Agency Spotlight—The Department of Veterans Affairs

Jan 3, 2017

veterans affairs

This month’s agency spotlight is on the Department of Veterans Affairs.


The Department of Veterans Affairs (DVA or VA) is a government-run military benefits system. The Veterans Administration was founded in 1930 and became the cabinet-level Department of Veterans Affairs in 1989. Their mission statement is to fulfill President Lincoln’s promise “To care for him who shall have borne the battle and for his widow, and his orphan” by saving and honoring the men and women who are America’s veterans. Their primary function is to support veterans in their time after service by providing benefits and support.


The Continental Congress of 1776 encouraged enlistments during the Revolutionary War by providing pensions for soldiers who became disabled. Individual states and communities provided this care given to veterans. In 1811, the first medical facility for veterans was authorized by the federal government but didn’t open until 1834.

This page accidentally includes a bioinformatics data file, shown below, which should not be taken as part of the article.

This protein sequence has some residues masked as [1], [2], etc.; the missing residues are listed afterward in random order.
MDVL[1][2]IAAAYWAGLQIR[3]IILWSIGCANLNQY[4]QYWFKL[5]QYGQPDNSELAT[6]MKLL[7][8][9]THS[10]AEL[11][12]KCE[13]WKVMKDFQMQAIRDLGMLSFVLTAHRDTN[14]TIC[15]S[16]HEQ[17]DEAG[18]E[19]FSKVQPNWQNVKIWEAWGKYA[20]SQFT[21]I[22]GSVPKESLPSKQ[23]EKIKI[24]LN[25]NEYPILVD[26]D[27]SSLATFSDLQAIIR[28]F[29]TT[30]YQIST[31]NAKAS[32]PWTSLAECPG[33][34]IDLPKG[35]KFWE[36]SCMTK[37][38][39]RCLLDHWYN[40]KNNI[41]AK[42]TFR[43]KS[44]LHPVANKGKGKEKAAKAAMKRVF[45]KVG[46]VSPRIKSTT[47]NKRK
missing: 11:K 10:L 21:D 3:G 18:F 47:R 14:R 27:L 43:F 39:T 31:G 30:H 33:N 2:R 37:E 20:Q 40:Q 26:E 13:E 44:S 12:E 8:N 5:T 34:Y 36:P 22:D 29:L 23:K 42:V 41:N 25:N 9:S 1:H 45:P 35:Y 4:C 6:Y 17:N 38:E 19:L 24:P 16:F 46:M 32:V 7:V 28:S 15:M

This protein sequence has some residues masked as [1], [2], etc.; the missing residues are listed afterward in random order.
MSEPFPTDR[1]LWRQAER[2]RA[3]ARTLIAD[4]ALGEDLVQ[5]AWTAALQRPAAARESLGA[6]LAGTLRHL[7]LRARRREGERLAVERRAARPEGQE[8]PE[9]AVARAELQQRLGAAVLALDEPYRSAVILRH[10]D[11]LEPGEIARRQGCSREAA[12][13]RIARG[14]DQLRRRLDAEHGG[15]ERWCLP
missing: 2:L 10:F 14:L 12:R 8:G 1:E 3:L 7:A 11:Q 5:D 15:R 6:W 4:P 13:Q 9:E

In the 19th century, the veteran’s assistance program was expanded to include benefits and pensions for not only veterans but also their widows and dependents. After the Civil War, many state veteran’s homes were established. Because this home care was available, incidental medical/hospital treatment was provided for all injuries and diseases, regardless of service origin.

When the United States entered World War I, Congress established a new system of veteran’s benefits. Included programs were disability compensation, insurance for servicemen and veterans, and vocational rehabilitation for the disabled. Three different federal agencies administered these benefits; Veteran’s Bureau, Bureau of Pensions of the Interior Department, and the National Home for Disabled Volunteer Soldiers.

Establishment of the Veterans Administration came in 1930 when Congress authorized the president “to consolidate and coordinate government activities affecting war veterans.” The three component agencies, listed above, became bureaus within the Veterans Administration.

World War II resulted in an increase in the veteran population and many new benefits for war veterans. As a result, the World War II GI Bill was signed into law. This bill placed the VA second to the War and Navy Departments in funding and personnel priorities.

The Department of Veterans Affairs Act of 1988 changed the former Veterans Administration as an independent agency into a cabinet-level Department of Veterans Affairs. The DVA was created due to nearly one-third of the population being eligible for veteran’s benefits.

Currently, the department is trying to end veteran homelessness.

Subsequent posts this month will look at components within the VA, issues facing them, and how department employees can be injured while working.

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